Can government keep up with technological change?

I guess a pet issue for me these days is the ever increasing speed of technological development and how it’s going to affect society. My recent acid logic article on the future effects of robotics and artificial intelligence software on employment may serve as an example.

Along the same lines, I was interested in this new Thomas Friedman article on the company airbnb.com which allows people to rent out parts of their house to short-term guests. It caught my eye partly because I know someone doing this, so far with pleasant results.

There’s a lot of controversy about the practice because many airbnb “landlords” are likely not paying the kinds of taxes hotels have to pay as well as violating agreements with their landlords. If Person A rents and apartment to person B they are not expecting Person B to rent to Person C etc.

But I think there’s a more subtle issue exposed here. To explain, lets look back to the advent of mp3s and digital piracy. As you may recall, there were plenty of people who said digital piracy was thievery and there were many people who said “information wants to be free.” I think they would all agree on one thing about music piracy: government was largely powerless to stop it. It simply didn’t have the tools in place to stop digital downloading.

In the same manner, whatever your thoughts about the legality of the airbnb business model, it seems clear that government has, so far, been unable to respond to the issue. And this is what I see as another hidden affect of technological development. If the government can’t quickly respond to these sea changing tides, the government itself begins to be seen as slow moving and ineffectual. (In many circles it already is; I’m simply saying those circles are widening.)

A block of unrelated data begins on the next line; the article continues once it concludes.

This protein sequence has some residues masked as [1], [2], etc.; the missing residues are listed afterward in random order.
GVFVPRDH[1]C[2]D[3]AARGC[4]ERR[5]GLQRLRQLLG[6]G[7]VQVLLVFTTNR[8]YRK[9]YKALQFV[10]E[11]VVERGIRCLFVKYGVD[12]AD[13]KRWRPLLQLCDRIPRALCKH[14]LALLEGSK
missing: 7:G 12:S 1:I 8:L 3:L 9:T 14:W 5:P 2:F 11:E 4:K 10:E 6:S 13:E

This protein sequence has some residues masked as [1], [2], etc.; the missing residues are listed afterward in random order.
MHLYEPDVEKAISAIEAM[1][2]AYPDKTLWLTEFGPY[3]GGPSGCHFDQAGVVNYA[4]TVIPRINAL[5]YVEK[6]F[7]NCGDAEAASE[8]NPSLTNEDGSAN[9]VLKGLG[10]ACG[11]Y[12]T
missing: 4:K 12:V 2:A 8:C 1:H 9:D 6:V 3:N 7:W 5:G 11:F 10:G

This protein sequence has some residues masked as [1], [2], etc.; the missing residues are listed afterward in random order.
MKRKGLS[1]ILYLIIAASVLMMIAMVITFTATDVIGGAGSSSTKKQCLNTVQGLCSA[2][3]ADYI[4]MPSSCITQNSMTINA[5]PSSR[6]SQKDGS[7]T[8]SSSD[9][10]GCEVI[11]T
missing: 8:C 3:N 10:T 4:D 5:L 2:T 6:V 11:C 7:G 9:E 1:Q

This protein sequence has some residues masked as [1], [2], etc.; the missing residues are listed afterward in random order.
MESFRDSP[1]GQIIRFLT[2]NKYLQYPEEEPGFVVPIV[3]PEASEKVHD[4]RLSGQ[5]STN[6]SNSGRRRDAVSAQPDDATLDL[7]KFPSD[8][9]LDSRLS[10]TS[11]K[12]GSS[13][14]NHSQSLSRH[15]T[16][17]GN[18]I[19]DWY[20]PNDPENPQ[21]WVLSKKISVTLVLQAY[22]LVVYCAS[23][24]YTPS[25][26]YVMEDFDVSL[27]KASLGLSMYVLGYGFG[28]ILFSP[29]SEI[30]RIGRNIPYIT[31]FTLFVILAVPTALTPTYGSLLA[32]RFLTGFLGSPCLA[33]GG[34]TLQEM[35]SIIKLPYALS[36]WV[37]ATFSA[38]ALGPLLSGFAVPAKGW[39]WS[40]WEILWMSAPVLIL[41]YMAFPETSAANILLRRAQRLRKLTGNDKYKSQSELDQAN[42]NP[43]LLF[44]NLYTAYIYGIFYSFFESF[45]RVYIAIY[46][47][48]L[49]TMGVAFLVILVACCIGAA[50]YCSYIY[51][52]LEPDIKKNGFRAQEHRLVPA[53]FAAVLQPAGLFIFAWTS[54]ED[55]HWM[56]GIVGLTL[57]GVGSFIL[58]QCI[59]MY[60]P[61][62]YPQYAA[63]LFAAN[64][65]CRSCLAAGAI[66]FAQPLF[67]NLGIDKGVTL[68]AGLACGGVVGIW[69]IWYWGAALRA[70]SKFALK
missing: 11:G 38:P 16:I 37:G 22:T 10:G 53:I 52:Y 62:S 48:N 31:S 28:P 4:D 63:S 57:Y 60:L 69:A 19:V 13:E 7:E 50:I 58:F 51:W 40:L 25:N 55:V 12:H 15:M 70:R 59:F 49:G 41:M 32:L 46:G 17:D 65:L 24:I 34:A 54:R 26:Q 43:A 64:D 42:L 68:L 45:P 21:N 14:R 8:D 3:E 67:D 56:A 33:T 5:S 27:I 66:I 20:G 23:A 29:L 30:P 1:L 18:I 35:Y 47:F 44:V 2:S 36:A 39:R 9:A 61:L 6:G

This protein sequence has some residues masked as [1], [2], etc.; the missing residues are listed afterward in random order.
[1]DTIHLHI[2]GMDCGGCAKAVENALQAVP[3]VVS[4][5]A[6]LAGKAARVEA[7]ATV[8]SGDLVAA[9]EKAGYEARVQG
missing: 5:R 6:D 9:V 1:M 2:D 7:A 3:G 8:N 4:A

In libertarian circles, few would bemoan this effect. But I’m not sure this is a positive development. Despite certain rebellious tendencies I’m somewhat conservative (in the classic sense); I’m wary of sudden change. How this exposure of government’s limitations will affect society is a question mark.

I’ll give you another interesting example of technology’s ability to bypass the laws of the land. Several days ago, in my old homestead of Hollywood California, Twitter was used to organize of night of thievery and chaos.

Los Angles Police Department officials said a crime outbreak that struck Hollywood on Tuesday night was organized by social media.

Officials said they’ve seen several messages on Twitter and Facebook urging people to gather there.

“Take the riot to Hollywood,” one expletive-laden message on Twitter said. “Hollywood. 7:30.”

That invitation for trouble and others like it, police believe, were the seeds of a bizarre, chaotic night in the city’s entertainment center that caught the LAPD off guard and left city officials scrambling to assure tourists and revelers, once again, that Hollywood is a safe place to be.

I don’t want to overstate things here. I don’t think technology is going to lead us into an era of cannibalistic savagery (for that I blame rap music!) But I think government institutions have a new challenge on their hands.

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